5. Take breaks and give yourself rewards. As studying is seen as a chore, allowing yourself breaks and rewards can help motivate you to study harder. Take breaks every hour or so to stretch your legs, watch television, surf the internet, or do some light reading. Provide rewards at the end of study sessions to motivate yourself to work harder. For example, if you study 3 days in a row treat yourself by ordering take out.[11]

[Edit]Studying Smarter

  1. Prepare your body and mind before studying. If you go straight from school to studying, you may feel burnt out and struggle to concentrate. Taking half an hour to prepare your mind and body for a study session can help you study more effectively.

    • Go for a short walk before beginning to study. Stretching by walking can help your body loosen up and clear your mind in preparation of studying.[12]
    • If you're hungry, eat before studying but stick to a light snack or a small meal. Eating a heavy meal before studying can result in sleepiness. This can make it difficult to concentrate on studying.[13]

  2. Study with the right mindset. The mindset you have going into studying can affect the effectiveness of your study session. Work on fostering a positive mindset going into each study session.

    • Think positively when you study. Remind yourself that you are building new s****s and abilities. Do not get discouraged if you struggle with something. Remind yourself you're studying because you need to improve so it's okay if you don't understand some material.[14]
    • Do not engage in catastrophic or absolute thinking. Catastrophic thoughts include things like, "If I don't get this now, I never will." Absolute thoughts are things like, "I always do poorly on these exams." Instead, try to be realistic. Think to yourself, "I'm struggling with this information at the moment, but if I'm persistent I'm sure it will come to me."[15]
    • Do not compare yourself to others. You're focused on doing well on this assignment for yourself. Other people's success or failure should not matter.[16]

  3. Use memory games. Memory games, always known as mnemonic devices, are a means of remembering information by creating associations. They can be extremely helpful when it comes to smart studying.

    • Many people remember subjects by stringing words together to form sentences, the first letter of each word signifying part of a topic that requires memorization. For example, the sentence "Kings play cards on fat green stools" can be used to help remember the taxonomy ranking for animals: kingdom, phylum, class, order, family, genus, species.[17]
    • Make sure you use mnemonic devices that are easy to remember. If you're creating your own mnemonic device, pick words and sentences that have personal meaning to you and that you will easily remember later.[18]

  4. Rewrite your notes. If you have notes, rewrite them. Rewriting the notes you have, changing the wording slightly, helps you actively engage with the material. You're not just repeating information but trying to explain it over and over again. This can help you process information and more easily remember it later on.[19]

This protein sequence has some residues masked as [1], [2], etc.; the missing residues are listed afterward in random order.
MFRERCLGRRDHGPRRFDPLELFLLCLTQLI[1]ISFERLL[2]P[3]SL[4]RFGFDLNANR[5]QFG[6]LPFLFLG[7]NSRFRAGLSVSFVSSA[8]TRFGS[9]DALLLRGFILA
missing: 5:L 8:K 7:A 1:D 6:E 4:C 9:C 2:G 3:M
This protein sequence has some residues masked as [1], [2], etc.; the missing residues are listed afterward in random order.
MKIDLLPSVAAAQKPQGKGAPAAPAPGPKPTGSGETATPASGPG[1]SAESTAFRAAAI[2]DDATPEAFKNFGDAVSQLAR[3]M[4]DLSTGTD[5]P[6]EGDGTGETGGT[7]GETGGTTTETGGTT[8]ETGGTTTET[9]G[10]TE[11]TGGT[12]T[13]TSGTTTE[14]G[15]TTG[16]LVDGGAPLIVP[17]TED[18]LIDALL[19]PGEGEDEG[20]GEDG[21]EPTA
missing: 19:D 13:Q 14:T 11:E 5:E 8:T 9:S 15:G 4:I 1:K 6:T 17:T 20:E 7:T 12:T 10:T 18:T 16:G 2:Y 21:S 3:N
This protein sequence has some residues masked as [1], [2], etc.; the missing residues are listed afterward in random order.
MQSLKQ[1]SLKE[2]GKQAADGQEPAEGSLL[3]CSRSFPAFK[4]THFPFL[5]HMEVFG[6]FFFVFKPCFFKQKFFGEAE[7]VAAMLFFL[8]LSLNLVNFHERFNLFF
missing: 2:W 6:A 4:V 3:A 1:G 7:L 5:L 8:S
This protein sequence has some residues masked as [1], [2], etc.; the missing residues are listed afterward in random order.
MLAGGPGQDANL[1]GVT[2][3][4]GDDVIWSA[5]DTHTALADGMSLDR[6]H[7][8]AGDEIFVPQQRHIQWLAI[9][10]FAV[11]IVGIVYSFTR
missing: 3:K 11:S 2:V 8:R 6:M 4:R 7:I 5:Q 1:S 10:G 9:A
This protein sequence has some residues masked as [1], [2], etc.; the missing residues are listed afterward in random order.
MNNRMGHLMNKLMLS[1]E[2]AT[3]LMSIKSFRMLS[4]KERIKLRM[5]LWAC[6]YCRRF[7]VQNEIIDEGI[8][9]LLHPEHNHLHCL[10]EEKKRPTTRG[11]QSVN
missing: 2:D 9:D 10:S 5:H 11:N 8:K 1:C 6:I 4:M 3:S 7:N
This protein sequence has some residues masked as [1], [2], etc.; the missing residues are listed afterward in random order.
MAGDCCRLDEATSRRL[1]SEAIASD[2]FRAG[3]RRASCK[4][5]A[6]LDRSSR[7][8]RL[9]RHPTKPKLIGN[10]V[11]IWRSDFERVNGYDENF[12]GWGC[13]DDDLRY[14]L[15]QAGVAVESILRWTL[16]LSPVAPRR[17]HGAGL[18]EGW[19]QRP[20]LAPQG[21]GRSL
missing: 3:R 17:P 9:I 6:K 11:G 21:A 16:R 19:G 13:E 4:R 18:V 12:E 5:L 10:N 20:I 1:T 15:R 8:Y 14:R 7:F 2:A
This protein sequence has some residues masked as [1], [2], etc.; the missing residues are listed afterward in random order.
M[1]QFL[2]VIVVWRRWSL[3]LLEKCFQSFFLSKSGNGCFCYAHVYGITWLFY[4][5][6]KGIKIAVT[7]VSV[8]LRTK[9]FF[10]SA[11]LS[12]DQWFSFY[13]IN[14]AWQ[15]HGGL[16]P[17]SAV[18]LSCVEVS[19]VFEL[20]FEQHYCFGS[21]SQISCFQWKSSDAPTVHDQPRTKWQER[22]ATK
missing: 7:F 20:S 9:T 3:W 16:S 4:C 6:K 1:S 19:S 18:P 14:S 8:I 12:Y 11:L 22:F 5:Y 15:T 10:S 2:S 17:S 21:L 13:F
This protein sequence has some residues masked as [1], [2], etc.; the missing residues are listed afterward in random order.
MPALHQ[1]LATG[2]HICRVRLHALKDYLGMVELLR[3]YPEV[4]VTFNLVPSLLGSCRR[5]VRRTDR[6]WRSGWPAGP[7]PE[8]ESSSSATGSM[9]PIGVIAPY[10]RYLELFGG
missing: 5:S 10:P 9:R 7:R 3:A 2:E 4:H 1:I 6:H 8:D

• Don't just copy out the material over and over again. Instead, try to condense it to the most basic points. Then, try to condense it again, until you have gotten to the most essential points.

[Edit]Taking Advantage of Class Time

  1. Take good notes. Creating the proper resources for studying can help you. While you're in class, try to take good notes. These can serve as a valuable resource later on when you're studying.

    • Organize your notes by date and subject. Write the date on the top corner of the page at the beginning of class. Then, write headings and subheadings regarding the subject being taught. If you're searching for notes on a particular subject, it'll be easier to find later.[20]
    • Use your best handwriting. You want to make sure you can read your notes later on.[21]
    • Compare notes with other classmates. If you missed one class session or missed a few words here and there when taking notes, another classmate can help you fill in what you missed.[22]

  2. Read actively. When reading material for class, make sure you read actively. How you read can affect how well you retain information later on.

    • Pay attention to chapter titles and subheadings. These often offer clues as to the main point of a text. It indicates what material you should pay closest attention to while reading.[23]
    • You should also reread the first sentence of each paragraph once. This sentence usually offers a summary of key information you'll need. Pay attention to concluding sections as well, as they summarize key materials.[24]
    • If permitted, underline passages and write notes in margins summarizing key points. This can help you find important information later when studying.[25]

  3. Ask questions. If you're confused about anything in class, ask questions. Usually, teachers will allow time for questions after class. You can also ask to stop by a students office hours to ask about topics that confuse you.[26]

    • Do yourself a favor and make it a habit to visit your teacher's office hours starting at the beginning of the semester. Waiting to ask questions until the day before the test makes it seem like you haven't been preparing. Making a habit of dropping in once a week or so encourages your teacher to see you as a student who works hard and prepares in advance -- she'll be more likely to want to help you.


[Edit]Quick Summary